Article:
Time interval between SPI transactions is too high ~400us

I’m reading sensor data over SPI and writing the same to a SPI Flash. I was getting overrun error in my sensor, on further debugging, i found that SPI transactions are taking too long to process. I’m configuring SPI at 4000 kHz, so this will be floored down to 3750 kHz. At this frequency, A single transaction should take ~2.1 us, which is further confirmed by my logic analyser. But time it takes to start another transaction is ~400us. I’m sending an array of blob to spi.write().
I’m attaching my waveform snapshot for further reference

another snapshot for multiple transaction

For a single transaction itself, there is too much delay in between. For example for the following code
if (num_bytes > 1) r = r | 0x40;
r = r | 0x80;
b.writen(r, ‘b’);
data = spi.readblob(num_bytes);

If I take a look at whats happening at hardware level, (take a look at the attached image). CS gets lot at 5.285ms. spi.write(b) happens at 5.391ms more than 100us after deasserting CS where as there are only 3 lines of code in between, on a normal microcontroller it would take 1-5 us to do that. Further spi.readblob() starts at 5.466ms and cs.write(HIGH) is happening at 5.547ms where actual readblob transaction takes only 12us.
Why is it taking too much time in between and is there a way to reduce this delay.

Adding to above, I’m running this code with server.disconnect() so I do not expect delay happening because of background internet activity

Here is a thread about optimising a fairly similar construct, which ends up getting it down to 11ms for 60 readings or about 200us each, though that’s a burst rate and not continuous. Basically the technique is to remove as much computation as possible from the critical path: remove maths by pre-calculating needed values, and remove lookups by pre-calculating target functions using bindenv().

Open-coded Squirrel runs in a bytecode interpreter, and so is never going to be quite as fast as assembler or C on “normal” microcontrollers. Often (though admittedly not always) it’s possible to arrange for the really time-critical things to be done below the Squirrel level – such as with the pin-triggered pulse generator, or the sampler.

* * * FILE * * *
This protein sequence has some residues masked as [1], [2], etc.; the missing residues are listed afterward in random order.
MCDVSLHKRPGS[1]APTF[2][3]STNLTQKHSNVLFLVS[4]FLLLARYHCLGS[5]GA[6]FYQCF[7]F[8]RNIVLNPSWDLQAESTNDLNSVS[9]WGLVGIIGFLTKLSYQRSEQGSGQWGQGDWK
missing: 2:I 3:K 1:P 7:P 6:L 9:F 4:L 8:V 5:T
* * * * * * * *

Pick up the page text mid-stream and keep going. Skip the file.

Hi peter,
Looks like last waveform that I uploaded was not successfully uploaded. Take a look at the waveform. may be my argument will make more sense after that.

That waveform is about what I’d expect to see from the code you posted, yes. Is the problem you’re having with it just the overall speed, or is your device more picky about things like the time between CS going low and SCK beginning to toggle?


As an example, here’s that snippet of code optimised using the techniques described in that other thread:

local cswriter = cs.write.bindenv(cs);
local spiwriter = spi.write.bindenv(spi);
local spireader = spi.readblob.bindenv(spi);

// ^ All the above can (should) be done just once for multiple reads

if (num_bytes > 1) r = r | 0x40;
r = r | 0x80;
local rchar = r.tochar();
data = spireader(num_bytes);


Thanks Peter
let me try it. But even after doing that, will I be able to reduce time delay between the two SPI transaction and the one between last SPI transaction and pulling CS high. I doubt that.
Issue that we have is, My sensor has an inbuilt FIFO, which can store upto 32 samples. we read all 32 of them simultaneously to save power. But by the time we read 32 (say its taking 200us per sample read with the optimized code, for reading all 32 it will take 6.4ms and my sansor is filling FIFO at 5000 Hz i.e. it will fill all 32 FIFO in 6.4ms. It gets very messy for us, since we wont even get time to store the data correctly.
Is there a way by which whole of this can be reduced to say less than 20us. Some patch or some api.